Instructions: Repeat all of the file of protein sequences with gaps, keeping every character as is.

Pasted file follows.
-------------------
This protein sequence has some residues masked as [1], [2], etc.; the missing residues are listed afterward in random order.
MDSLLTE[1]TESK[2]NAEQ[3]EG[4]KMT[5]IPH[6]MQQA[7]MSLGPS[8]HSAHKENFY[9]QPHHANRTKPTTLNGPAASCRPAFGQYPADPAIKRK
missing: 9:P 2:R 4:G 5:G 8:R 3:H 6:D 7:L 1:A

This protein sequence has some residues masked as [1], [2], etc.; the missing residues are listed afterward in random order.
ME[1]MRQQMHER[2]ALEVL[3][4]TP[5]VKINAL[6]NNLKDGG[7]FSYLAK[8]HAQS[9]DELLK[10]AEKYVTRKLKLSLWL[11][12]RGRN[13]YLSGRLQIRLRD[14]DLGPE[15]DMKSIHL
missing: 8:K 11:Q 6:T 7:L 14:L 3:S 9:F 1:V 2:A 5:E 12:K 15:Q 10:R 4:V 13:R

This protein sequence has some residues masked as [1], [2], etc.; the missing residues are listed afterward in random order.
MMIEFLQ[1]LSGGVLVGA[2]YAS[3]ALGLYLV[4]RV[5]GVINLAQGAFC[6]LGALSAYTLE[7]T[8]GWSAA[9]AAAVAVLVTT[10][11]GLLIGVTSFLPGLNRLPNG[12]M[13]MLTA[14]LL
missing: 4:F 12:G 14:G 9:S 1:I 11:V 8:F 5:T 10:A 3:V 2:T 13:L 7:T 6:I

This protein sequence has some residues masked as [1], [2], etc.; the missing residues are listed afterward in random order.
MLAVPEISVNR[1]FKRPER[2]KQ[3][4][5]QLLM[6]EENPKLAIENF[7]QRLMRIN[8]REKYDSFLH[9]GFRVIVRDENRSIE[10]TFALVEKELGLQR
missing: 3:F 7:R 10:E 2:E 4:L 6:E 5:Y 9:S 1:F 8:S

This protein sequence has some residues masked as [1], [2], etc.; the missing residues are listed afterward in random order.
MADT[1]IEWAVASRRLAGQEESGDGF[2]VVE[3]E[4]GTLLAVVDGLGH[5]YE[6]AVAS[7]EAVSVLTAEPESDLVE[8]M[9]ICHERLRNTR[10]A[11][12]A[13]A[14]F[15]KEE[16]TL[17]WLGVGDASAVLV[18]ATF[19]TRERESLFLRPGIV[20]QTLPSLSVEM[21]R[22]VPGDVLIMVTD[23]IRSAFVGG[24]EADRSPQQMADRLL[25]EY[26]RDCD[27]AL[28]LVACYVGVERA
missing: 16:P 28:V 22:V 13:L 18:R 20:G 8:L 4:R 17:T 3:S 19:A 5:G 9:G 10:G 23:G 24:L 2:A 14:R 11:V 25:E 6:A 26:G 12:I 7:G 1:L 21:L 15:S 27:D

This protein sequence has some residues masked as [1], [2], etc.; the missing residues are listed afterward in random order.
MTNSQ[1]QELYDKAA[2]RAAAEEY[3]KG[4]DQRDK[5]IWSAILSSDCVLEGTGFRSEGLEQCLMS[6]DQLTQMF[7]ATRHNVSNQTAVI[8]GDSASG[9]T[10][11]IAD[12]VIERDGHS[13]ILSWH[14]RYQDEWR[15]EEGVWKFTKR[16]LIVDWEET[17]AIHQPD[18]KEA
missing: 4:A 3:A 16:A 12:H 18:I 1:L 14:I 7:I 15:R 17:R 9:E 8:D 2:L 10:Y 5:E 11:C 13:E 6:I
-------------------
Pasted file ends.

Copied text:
This protein sequence has some residues masked as [1], [2], etc.; the missing residues are listed afterward in random order.
MDSLLTE[1]TESK[2]NAEQ[3]EG[4]KMT[5]IPH[6]MQQA[7]MSLGPS[8]HSAHKENFY[9]QPHHANRTKPTTLNGPAASCRPAFGQYPADPAIKRK
missing: 9:P 2:R 4:G 5:G 8:R 3:H 6:D 7:L 1:A

This protein sequence has some residues masked as [1], [2], etc.; the missing residues are listed afterward in random order.
ME[1]MRQQMHER[2]ALEVL[3][4]TP[5]VKINAL[6]NNLKDGG[7]FSYLAK[8]HAQS[9]DELLK[10]AEKYVTRKLKLSLWL[11][12]RGRN[13]YLSGRLQIRLRD[14]DLGPE[15]DMKSIHL
missing: 8:K 11:Q 6:T 7:L 14:L 3:S 9:F 1:V 2:A 5:E 12:K 15:Q 10:R 4:V 13:R

This protein sequence has some residues masked as [1], [2], etc.; the missing residues are listed afterward in random order.
MMIEFLQ[1]LSGGVLVGA[2]YAS[3]ALGLYLV[4]RV[5]GVINLAQGAFC[6]LGALSAYTLE[7]T[8]GWSAA[9]AAAVAVLVTT[10][11]GLLIGVTSFLPGLNRLPNG[12]M[13]MLTA[14]LL
missing: 4:F 12:G 14:G 9:S 1:I 11:V 8:F 5:T 10:A 3:V 2:T 13:L 7:T 6:I

This protein sequence has some residues masked as [1], [2], etc.; the missing residues are listed afterward in random order.
MLAVPEISVNR[1]FKRPER[2]KQ[3][4][5]QLLM[6]EENPKLAIENF[7]QRLMRIN[8]REKYDSFLH[9]GFRVIVRDENRSIE[10]TFALVEKELGLQR
missing: 3:F 7:R 10:E 2:E 4:L 6:E 5:Y 9:S 1:F 8:S

This protein sequence has some residues masked as [1], [2], etc.; the missing residues are listed afterward in random order.
MADT[1]IEWAVASRRLAGQEESGDGF[2]VVE[3]E[4]GTLLAVVDGLGH[5]YE[6]AVAS[7]EAVSVLTAEPESDLVE[8]M[9]ICHERLRNTR[10]A[11][12]A[13]A[14]F[15]KEE[16]TL[17]WLGVGDASAVLV[18]ATF[19]TRERESLFLRPGIV[20]QTLPSLSVEM[21]R[22]VPGDVLIMVTD[23]IRSAFVGG[24]EADRSPQQMADRLL[25]EY[26]RDCD[27]AL[28]LVACYVGVERA
missing: 16:P 28:V 22:V 13:L 18:R 20:G 8:L 4:R 17:T 3:S 19:A 5:G 9:G 10:G 23:G 24:L 2:A 14:R 11:V 25:E 6:A 26:G 12:I 7:G 1:L 21:L 15:S 27:D

This protein sequence has some residues masked as [1], [2], etc.; the missing residues are listed afterward in random order.
MTNSQ[1]QELYDKAA[2]RAAAEEY[3]KG[4]DQRDK[5]IWSAILSSDCVLEGTGFRSEGLEQCLMS[6]DQLTQMF[7]ATRHNVSNQTAVI[8]GDSASG[9]T[10][11]IAD[12]VIERDGHS[13]ILSWH[14]RYQDEWR[15]EEGVWKFTKR[16]LIVDWEET[17]AIHQPD[18]KEA
missing: 4:A 3:A 16:A 12:H 18:I 1:L 14:I 7:I 15:R 17:R 9:E 8:D 2:L 10:Y 5:E 11:C 13:E 6:I